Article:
Addiction and dependence
Dependence and its consequences
The numbers are alarming. In Germany, about 15 million adults aged 18 to 64 have a tobacco addiction, about 3.5 million adults have an alcohol addiction and about 1.9 million adults are addicted to pharmaceuticals. It is important to recognise addiction as a disease that is not of the sufferer’s own choosing. The transition from habitual consumption to dependence is smooth and usually takes place over an extended period of time. The initial positive effects of addictive substance use, such as feelings of pleasure, relaxation and freedom from cares and concerns, gradually wane and make way for abusive consumption. Behavioural changes can be observed in work performance, social behaviour, health and external appearance. The accumulation of individual days of absence, failure to keep appointments, unreliability, strong fluctuations in performance, an increasing willingness to take risks, incomprehensible mood swings, withdrawal and a lack of emotional detachment are all possible indications of substance addiction.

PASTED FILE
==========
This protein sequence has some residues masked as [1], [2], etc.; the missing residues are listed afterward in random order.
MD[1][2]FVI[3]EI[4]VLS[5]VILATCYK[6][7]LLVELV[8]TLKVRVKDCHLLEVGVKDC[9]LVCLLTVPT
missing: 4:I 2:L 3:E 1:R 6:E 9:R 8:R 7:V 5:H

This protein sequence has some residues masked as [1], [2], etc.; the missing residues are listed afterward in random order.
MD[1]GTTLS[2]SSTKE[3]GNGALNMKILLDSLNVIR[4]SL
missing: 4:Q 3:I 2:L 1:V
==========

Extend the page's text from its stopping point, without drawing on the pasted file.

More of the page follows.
Why is it important to talk about substance use?
It is not an easy task to talk to people close to you who have problematic substance use. One reason for this is that the person concerned usually has no wish to talk about the subject and their habit is generally associated with feelings of shame or denial. It is not the task of managers, colleagues or family members to diagnose addiction. Instead, they can draw attention to changes in behaviour and how this is apparent in the workplace or in private surroundings.
As a manager, how do you address employees who are conspicuous users of addictive substances?
If there is a suspicion that conspicuous behaviour in the workplace might be related to an addiction problem, the manager and the person concerned should discuss the matter together.